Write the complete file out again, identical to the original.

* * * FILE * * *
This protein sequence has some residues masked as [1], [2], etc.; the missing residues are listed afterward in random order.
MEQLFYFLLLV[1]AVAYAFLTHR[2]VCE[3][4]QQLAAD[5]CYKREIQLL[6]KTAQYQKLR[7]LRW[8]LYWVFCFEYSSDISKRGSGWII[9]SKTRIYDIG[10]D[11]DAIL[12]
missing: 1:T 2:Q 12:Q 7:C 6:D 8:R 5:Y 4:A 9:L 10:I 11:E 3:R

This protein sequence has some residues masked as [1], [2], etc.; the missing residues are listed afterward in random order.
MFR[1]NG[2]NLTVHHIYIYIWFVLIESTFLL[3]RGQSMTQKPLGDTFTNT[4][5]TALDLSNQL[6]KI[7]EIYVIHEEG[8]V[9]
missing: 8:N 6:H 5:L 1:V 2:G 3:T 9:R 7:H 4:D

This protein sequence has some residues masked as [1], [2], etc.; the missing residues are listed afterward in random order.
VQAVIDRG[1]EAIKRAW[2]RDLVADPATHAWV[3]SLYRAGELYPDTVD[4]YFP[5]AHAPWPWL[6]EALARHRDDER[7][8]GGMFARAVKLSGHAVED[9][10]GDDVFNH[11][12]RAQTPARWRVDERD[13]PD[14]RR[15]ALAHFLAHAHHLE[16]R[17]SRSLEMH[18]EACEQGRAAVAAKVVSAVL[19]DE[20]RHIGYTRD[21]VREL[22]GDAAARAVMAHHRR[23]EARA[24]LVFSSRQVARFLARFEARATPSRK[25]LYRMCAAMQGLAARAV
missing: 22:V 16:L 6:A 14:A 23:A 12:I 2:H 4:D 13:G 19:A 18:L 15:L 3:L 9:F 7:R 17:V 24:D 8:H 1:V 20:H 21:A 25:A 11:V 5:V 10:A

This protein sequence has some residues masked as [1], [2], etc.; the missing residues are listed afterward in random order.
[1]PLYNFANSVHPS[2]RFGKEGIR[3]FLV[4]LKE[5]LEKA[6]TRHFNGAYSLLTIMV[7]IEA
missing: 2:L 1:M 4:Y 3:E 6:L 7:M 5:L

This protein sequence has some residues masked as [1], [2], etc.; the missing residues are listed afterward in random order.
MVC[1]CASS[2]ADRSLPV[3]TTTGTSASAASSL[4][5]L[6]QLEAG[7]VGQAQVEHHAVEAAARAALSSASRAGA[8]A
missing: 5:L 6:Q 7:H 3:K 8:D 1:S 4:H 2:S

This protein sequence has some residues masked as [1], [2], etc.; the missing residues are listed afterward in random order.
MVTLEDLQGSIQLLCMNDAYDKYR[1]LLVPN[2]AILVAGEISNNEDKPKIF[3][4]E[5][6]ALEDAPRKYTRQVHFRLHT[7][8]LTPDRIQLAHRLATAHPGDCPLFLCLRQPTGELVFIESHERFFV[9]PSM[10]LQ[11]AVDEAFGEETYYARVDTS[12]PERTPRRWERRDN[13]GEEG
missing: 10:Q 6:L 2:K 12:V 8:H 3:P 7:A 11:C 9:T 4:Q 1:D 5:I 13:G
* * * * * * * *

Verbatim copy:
This protein sequence has some residues masked as [1], [2], etc.; the missing residues are listed afterward in random order.
MEQLFYFLLLV[1]AVAYAFLTHR[2]VCE[3][4]QQLAAD[5]CYKREIQLL[6]KTAQYQKLR[7]LRW[8]LYWVFCFEYSSDISKRGSGWII[9]SKTRIYDIG[10]D[11]DAIL[12]
missing: 1:T 2:Q 12:Q 7:C 6:D 8:R 5:Y 4:A 9:L 10:I 11:E 3:R

This protein sequence has some residues masked as [1], [2], etc.; the missing residues are listed afterward in random order.
MFR[1]NG[2]NLTVHHIYIYIWFVLIESTFLL[3]RGQSMTQKPLGDTFTNT[4][5]TALDLSNQL[6]KI[7]EIYVIHEEG[8]V[9]
missing: 8:N 6:H 5:L 1:V 2:G 3:T 9:R 7:H 4:D

This protein sequence has some residues masked as [1], [2], etc.; the missing residues are listed afterward in random order.
VQAVIDRG[1]EAIKRAW[2]RDLVADPATHAWV[3]SLYRAGELYPDTVD[4]YFP[5]AHAPWPWL[6]EALARHRDDER[7][8]GGMFARAVKLSGHAVED[9][10]GDDVFNH[11][12]RAQTPARWRVDERD[13]PD[14]RR[15]ALAHFLAHAHHLE[16]R[17]SRSLEMH[18]EACEQGRAAVAAKVVSAVL[19]DE[20]RHIGYTRD[21]VREL[22]GDAAARAVMAHHRR[23]EARA[24]LVFSSRQVARFLARFEARATPSRK[25]LYRMCAAMQGLAARAV
missing: 22:V 16:L 6:A 14:A 23:A 12:I 2:H 4:D 13:G 19:A 18:L 15:L 3:L 9:F 7:R 17:V 24:D 8:H 1:V 20:H 21:A 25:A 11:V 5:V 10:A

This protein sequence has some residues masked as [1], [2], etc.; the missing residues are listed afterward in random order.
[1]PLYNFANSVHPS[2]RFGKEGIR[3]FLV[4]LKE[5]LEKA[6]TRHFNGAYSLLTIMV[7]IEA
missing: 2:L 1:M 4:Y 3:E 6:L 7:M 5:L

This protein sequence has some residues masked as [1], [2], etc.; the missing residues are listed afterward in random order.
MVC[1]CASS[2]ADRSLPV[3]TTTGTSASAASSL[4][5]L[6]QLEAG[7]VGQAQVEHHAVEAAARAALSSASRAGA[8]A
missing: 5:L 6:Q 7:H 3:K 8:D 1:S 4:H 2:S

This protein sequence has some residues masked as [1], [2], etc.; the missing residues are listed afterward in random order.
MVTLEDLQGSIQLLCMNDAYDKYR[1]LLVPN[2]AILVAGEISNNEDKPKIF[3][4]E[5][6]ALEDAPRKYTRQVHFRLHT[7][8]LTPDRIQLAHRLATAHPGDCPLFLCLRQPTGELVFIESHERFFV[9]PSM[10]LQ[11]AVDEAFGEETYYARVDTS[12]PERTPRRWERRDN[13]GEEG
missing: 10:Q 6:L 2:K 12:V 8:H 3:P 7:A 11:C 9:T 4:Q 1:D 5:I 13:G